Hence, management is now looking to use free cash flow for shareholders. The company has committed $343 million for buybacks and dividends in the first half of this year, including July. That's 2.3% of the market cap, and it mainly consists of buybacks. The current dividend yield is 0.2% based on an $0.08 annual dividend payment per share. This dividend is expected to double in 4Q22. It will still only give investors a 0.44% yield, but it's a good start as management is on its way to generating a lot of cash, as I briefly mentioned.


The slide below shows the company's 2022 guidance. The midpoint is basically what analysts expect as well, according to the TIKR chart I showed earlier in this article.

Howmet Aerospace 2Q22 Earnings Presentation

Howmet Aerospace 2Q22 Earnings Presentation

However, for the company's valuation, I like to look beyond 2022 as I use 2023 numbers. Right now, the company has an implied enterprise value of $18.7 billion consisting of its $14.9 billion market cap, $2.9 billion in 2023E net debt, and $860 million in pension-related liabilities. That's roughly 12.3x 2023E EBITDA of $1.5 billion.

This valuation is fair, in general. However, it gets better as the upswing in aerospace demand is now finally translating to lasting orders growth. Moreover, HWM has great pricing power, which helps to offset inflation. Between 2023 and 2024, EBITDA is expected to grow by another 10.1% with margins reaching 24.6%. This could end up pushing free cash flow to $900 million, or 6% of the company's market cap. We're talking 2024, but that's still an absolutely impressive number.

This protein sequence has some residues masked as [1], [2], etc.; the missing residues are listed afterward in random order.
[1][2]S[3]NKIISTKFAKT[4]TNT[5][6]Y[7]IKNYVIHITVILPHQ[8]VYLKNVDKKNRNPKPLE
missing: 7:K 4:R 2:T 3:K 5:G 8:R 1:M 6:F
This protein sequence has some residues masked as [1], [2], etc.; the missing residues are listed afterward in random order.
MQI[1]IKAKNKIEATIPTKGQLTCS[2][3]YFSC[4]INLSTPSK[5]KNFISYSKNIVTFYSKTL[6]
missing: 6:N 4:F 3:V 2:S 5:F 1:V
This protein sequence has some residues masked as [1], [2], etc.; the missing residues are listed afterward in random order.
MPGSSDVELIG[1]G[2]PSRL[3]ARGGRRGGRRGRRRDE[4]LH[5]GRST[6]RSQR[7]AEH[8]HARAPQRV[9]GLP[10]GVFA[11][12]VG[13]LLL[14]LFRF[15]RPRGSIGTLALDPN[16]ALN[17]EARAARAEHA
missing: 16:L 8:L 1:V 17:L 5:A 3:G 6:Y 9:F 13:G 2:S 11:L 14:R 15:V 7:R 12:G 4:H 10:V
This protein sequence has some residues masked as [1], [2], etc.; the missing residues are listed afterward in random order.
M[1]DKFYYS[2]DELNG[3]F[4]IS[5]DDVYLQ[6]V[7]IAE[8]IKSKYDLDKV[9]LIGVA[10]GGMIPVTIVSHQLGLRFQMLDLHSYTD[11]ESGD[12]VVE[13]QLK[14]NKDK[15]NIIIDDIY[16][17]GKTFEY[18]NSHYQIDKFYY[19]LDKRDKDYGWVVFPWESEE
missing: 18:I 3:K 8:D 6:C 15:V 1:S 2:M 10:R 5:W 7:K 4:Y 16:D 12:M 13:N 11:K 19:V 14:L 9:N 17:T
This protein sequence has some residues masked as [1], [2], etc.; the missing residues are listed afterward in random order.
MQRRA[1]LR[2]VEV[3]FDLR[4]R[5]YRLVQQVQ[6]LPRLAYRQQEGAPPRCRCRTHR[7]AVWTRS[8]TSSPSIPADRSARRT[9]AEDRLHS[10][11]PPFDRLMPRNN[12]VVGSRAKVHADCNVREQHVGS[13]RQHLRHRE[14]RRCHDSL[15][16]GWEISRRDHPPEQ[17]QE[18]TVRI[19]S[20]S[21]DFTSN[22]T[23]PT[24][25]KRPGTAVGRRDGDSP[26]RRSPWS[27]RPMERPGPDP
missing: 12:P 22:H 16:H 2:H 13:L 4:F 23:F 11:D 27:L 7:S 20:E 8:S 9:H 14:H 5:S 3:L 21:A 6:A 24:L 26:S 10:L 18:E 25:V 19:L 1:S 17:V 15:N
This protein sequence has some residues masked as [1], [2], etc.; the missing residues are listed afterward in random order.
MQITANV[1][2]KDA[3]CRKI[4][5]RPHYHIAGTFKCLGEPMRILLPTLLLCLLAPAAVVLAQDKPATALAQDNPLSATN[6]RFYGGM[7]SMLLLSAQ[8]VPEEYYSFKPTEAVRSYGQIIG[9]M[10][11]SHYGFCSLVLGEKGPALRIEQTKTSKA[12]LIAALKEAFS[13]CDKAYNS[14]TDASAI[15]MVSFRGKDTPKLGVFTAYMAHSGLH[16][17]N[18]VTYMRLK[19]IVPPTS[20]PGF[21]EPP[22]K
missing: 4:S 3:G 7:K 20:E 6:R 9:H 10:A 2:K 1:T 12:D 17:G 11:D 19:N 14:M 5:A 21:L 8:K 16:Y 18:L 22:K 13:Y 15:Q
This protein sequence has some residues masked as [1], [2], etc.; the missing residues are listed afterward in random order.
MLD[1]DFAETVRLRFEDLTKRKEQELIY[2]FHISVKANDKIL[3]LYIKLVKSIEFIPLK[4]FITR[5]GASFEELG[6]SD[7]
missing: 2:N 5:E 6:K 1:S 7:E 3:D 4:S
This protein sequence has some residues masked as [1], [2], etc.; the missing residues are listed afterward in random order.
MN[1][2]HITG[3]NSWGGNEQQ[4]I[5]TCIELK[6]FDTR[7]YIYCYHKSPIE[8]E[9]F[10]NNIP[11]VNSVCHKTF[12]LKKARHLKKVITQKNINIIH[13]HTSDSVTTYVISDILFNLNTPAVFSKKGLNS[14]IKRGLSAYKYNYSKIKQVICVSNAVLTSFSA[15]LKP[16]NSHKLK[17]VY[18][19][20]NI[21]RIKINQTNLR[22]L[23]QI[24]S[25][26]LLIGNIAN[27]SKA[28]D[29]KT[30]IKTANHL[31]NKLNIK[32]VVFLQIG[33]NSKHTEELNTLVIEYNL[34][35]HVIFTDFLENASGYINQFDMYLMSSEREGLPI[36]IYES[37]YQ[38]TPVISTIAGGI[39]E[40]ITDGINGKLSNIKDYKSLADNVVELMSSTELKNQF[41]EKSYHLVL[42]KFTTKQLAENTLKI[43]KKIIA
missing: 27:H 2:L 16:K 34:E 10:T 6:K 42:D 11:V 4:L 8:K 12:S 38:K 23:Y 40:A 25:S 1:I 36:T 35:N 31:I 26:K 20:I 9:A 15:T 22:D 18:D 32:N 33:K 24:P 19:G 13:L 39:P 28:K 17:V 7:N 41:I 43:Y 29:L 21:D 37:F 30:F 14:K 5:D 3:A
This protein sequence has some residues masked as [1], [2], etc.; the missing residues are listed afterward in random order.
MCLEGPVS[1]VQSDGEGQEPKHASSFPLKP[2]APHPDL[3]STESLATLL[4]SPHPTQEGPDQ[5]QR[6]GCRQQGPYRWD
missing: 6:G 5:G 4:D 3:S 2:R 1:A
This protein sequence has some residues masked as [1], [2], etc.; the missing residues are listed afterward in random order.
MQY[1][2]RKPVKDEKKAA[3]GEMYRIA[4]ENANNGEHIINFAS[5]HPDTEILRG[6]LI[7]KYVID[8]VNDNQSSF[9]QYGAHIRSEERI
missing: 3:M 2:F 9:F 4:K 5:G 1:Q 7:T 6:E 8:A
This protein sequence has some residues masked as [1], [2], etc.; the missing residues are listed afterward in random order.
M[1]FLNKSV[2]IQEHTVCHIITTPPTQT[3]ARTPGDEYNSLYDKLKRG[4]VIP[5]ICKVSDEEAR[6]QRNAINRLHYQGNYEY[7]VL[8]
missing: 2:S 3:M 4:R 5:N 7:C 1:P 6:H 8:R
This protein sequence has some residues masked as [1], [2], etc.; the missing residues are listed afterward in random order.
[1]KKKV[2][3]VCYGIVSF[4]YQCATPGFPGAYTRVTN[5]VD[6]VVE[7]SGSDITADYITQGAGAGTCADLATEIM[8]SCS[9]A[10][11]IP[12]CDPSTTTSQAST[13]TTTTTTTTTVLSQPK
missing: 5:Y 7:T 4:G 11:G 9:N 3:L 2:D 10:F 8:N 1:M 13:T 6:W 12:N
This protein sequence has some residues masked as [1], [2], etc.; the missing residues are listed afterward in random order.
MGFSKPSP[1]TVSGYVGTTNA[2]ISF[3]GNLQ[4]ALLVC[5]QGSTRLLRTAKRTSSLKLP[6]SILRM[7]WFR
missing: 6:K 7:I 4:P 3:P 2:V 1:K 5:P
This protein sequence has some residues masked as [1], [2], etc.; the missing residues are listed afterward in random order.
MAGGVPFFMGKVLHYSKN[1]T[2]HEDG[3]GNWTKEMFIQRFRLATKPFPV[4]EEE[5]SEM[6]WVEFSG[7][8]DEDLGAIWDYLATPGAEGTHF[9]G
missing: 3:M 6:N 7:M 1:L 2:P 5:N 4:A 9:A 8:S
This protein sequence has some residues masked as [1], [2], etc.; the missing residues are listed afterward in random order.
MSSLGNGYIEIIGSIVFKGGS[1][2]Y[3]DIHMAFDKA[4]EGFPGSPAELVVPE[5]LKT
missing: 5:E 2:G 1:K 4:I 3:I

Data by YCharts

Hence, HWM is trading close to its all-time high, adding 12.6% to its market cap year to date, while the S&P 500 is 15.7% below its all-time high.

Data by YCharts


The only reason why I don't own HWM is that I'm massively overweight industrials and aerospace stocks already. Close to 22% of my entire net worth is invested in aerospace & defense companies.

Yet, that doesn't make HWM a less-quality stock. If anything, I think HWM is one of the best aerospace suppliers in the world. The company offers a range of highly-competitive products that go far up the value chain. The company has great pricing power and customers that are starting to boost production rates again, which includes replenishing depleted inventories.

HWM is in a good spot to generate double-digit EBITDA growth for years to come, which brings a wave of free cash flow used to reduce debt and accelerate shareholder distributions.

Moreover, the company is very attractively valued and outperforming the S&P 500 despite economic challenges and an aggressive Fed.

While I do not believe that HWM will suddenly explode to the upside due to the aforementioned economic challenges, I have little doubt that HWM is in a terrific spot to outperform the market on a long-term basis, generating high total returns for investors.

(Dis)agree? Let me know in the comments!

This article was written by

Leo Nelissen profile picture
I'm a Buy-Side Macro Expert/Financial Markets Analyst. On Seeking Alpha, I discuss a wide range of topics including long-term dividend (growth) investments, mid-term trading opportunities, commodities, rates, and related. A big part of my philosophy is to incorporate as much macro as possible in my articles as it helps investors to make their own decisions and to be on top of all major developments. My DMs are always open. Also, I'm on Twitter (@Growth_Value_) in case you want to say hi! Long-Term Dividend HoldingsPSA, DUK, HD, PEP, RTX, UNP, VLO, DE, ABBV, CAT, HBAN, NSC, LHX, XOM, HII, XEL, CVX, CP, LMT, NOC, CME, DHR, EXR, NDAQ

Disclosure: I/we have no stock, option or similar derivative position in any of the companies mentioned, and no plans to initiate any such positions within the next 72 hours. I wrote this article myself, and it expresses my own opinions. I am not receiving compensation for it (other than from Seeking Alpha). I have no business relationship with any company whose stock is mentioned in this article.

Additional disclosure: This article serves the sole purpose of adding value to the research process. Always take care of your own risk management and asset allocation.